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Phish Break Out Rarities, Free-Form Improv at Second Hampton Gig

March 8, 2009 2:57 PM ET

If Phish's first show of their three-night reunion run at Hampton Coliseum was all about getting back into the swing of things, then the band's second night was all about doing what they do best: cutting loose with some exploratory free-form improvisation. Phish's four-hour Saturday set was dappled with killer stretched-out jams, including a soaring "Reba," an amped-up "Birds of a Feather" and lots of rarities ("It's Ice," "Halley's Comet" and "Gumbo"). It's a testament to Phish's ability to get a crowd whipped into a frenzy (not to mention their talents as songwriters) when one of their best live tunes — the slow-building "Piper" — is simply six chords repeated over and over.

Phish's second set was easily the best one out of their three-night run so far (some of us unfortunately had jobs to go back to on Monday.) After kicking things off with a cover of the Velvet Underground's "Rock & Roll" — complete with guitarist Trey Anastasio's anthemic guitar soloing and, later, a quieter, impressionistic groove — Anastasio, bassist Mike Gordon, drummer Jon Fishman and keyboardist Page McConnell brought the heat with the future-funk number "Ghost," "Piper" and "Birds of a Feather." But "Wolfman's Brother" was the best of the night: a slow-dripping acid-funk groove that featured Anastasio, Gordon and McConnell playing so many perfectly intertwined staccato notes, you couldn't tell who was playing what. This was Phish at their finest. (Check out photos of the Vermont jam legends' long career.)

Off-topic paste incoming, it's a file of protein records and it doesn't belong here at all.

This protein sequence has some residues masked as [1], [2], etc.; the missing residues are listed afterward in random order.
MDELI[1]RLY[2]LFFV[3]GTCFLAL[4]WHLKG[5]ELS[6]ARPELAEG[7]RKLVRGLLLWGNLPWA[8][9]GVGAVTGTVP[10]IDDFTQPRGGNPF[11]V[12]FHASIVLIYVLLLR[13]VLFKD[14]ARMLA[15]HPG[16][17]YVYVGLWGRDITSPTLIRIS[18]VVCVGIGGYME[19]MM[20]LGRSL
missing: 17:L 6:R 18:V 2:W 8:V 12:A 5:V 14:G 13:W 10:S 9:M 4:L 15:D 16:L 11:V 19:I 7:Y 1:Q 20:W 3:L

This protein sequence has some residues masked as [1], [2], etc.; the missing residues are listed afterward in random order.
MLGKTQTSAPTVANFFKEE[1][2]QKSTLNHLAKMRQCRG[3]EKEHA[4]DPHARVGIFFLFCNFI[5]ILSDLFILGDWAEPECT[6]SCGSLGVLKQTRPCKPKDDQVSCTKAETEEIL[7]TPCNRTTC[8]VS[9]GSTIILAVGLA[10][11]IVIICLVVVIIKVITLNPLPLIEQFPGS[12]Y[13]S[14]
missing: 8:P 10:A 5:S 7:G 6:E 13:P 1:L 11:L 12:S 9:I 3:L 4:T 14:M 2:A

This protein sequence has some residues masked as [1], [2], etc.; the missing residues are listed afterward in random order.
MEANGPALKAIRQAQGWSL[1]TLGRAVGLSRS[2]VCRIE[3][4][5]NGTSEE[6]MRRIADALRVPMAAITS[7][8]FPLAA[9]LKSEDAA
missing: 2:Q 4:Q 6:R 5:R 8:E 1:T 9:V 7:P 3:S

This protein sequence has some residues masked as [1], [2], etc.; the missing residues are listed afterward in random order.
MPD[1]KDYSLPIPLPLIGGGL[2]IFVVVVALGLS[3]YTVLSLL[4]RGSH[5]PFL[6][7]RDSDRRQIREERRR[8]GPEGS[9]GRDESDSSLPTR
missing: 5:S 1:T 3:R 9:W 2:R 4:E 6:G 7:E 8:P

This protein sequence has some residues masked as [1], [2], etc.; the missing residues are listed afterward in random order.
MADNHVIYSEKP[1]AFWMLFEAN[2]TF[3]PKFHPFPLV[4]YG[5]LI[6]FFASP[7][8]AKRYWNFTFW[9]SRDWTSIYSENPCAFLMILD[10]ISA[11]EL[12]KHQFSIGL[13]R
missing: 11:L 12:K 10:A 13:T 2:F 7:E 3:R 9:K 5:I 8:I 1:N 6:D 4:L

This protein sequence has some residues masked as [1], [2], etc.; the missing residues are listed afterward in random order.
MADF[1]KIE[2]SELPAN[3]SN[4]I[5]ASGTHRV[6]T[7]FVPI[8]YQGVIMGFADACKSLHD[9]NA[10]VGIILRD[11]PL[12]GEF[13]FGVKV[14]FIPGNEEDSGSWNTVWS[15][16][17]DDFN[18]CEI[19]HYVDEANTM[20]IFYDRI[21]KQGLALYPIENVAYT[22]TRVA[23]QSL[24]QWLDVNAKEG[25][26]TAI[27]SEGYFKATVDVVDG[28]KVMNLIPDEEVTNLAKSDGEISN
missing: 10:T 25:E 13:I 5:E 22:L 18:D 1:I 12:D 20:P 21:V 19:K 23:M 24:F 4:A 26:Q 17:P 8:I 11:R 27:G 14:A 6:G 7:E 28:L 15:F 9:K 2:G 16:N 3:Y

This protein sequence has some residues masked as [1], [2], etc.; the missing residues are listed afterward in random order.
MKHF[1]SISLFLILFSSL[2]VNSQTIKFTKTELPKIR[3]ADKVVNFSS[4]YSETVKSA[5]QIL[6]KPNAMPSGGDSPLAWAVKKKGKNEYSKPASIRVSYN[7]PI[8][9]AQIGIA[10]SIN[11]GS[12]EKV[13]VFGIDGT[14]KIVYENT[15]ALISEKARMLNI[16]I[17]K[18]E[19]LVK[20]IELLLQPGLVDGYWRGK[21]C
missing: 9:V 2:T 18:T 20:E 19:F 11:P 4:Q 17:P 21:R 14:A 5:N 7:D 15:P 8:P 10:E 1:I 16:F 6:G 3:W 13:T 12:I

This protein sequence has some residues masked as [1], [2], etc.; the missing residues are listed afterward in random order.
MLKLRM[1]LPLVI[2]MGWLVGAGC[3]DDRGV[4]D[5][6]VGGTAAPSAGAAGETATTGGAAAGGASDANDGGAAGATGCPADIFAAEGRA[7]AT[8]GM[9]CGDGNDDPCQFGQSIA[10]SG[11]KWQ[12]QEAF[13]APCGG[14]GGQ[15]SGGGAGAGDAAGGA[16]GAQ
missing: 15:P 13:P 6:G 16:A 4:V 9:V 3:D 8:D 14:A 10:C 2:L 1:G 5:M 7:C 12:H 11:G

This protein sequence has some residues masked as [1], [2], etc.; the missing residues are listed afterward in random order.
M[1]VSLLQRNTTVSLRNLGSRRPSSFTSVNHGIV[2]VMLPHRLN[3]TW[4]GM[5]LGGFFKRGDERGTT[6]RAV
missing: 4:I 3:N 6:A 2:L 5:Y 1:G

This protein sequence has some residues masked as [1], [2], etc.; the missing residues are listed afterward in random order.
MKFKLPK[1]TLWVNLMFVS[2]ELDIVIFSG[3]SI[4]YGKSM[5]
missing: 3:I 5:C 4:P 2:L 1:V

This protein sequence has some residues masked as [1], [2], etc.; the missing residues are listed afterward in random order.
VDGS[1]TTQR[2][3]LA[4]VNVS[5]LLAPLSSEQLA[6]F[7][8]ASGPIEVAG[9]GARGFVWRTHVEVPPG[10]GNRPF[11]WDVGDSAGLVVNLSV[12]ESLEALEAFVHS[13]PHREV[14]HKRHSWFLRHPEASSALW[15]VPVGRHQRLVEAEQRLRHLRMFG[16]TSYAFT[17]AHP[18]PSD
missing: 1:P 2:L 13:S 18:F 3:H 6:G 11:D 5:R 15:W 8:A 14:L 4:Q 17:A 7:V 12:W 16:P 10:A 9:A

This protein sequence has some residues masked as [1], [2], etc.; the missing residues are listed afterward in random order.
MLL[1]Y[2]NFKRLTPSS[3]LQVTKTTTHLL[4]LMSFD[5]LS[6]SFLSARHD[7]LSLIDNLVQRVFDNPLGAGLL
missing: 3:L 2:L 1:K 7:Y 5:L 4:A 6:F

Other highlights included a smiling McConnell stepping out from behind his rig to croon the cocktail-lounge number "Lawn Boy" and the closing cover of the Beatles' "A Day In The Life," which built into a cacaphanous explosion of noise that would rival, say, a My Bloody Valentine concert.

Hampton Coliseum — referred to by fans as "the mothership," since its design eerily resembles some sort of weird unidentified flying object — is a general admission venue. So fans lined up hours beforehand to get first dibs at the best seats. But it didn't really matter: the venue still had an intimate vibe to it. As one fan remarked to a pal during set break: "There isn't a bad seat in the house."

Set One
"Back On The Train"
"Runaway Jim"
"Brian & Robert"
"Split Open and Melt"
"Heavy Things"
"Punch You In The Eye"
"Gumbo"
"Reba"
"Mexican Cousin"
"It's Ice"
"Halley's Comet"
"Beauty of a Broken Heart"
"Guelah Papyrus"
"Lawn Boy"
"Run Like An Antelope"

Set Two
"Rock & Roll"
"Limb by Limb"
"Story of the Ghost"
"Piper"
"Birds of a Feather"
"Wolfman's Brother"
"Prince Caspian"
"Mike's Song"
"I Am Hydrogen"
"Weekapaug Groove"
"Character Zero"

Encore
"A Day in the Life"

Related Stories:

Phish Rip Through Fan Favorites at First Hampton Reunion Show
Phish Fans Furious As Live Nation Fails First Major Ticketing Test
Video: Phish Perform "Fluffhead" At Clifford Ball

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Song Stories

“Vicious”

Lou Reed | 1972

Opening Lou Reed's 1972 solo album, the hard-riffing "Vicious" actually traces its origin back to Reed's days with the Velvet Underground. Picking up bits and pieces of songs from the people and places around him, and filing his notes for later use, Reed said it was Andy Warhol who provided fuel for the song. "He said, 'Why don't you write a song called 'Vicious,'" Reed told Rolling Stone in 1989. "And I said, 'What kind of vicious?' 'Oh, you know, vicious like I hit you with a flower.' And I wrote it down literally."

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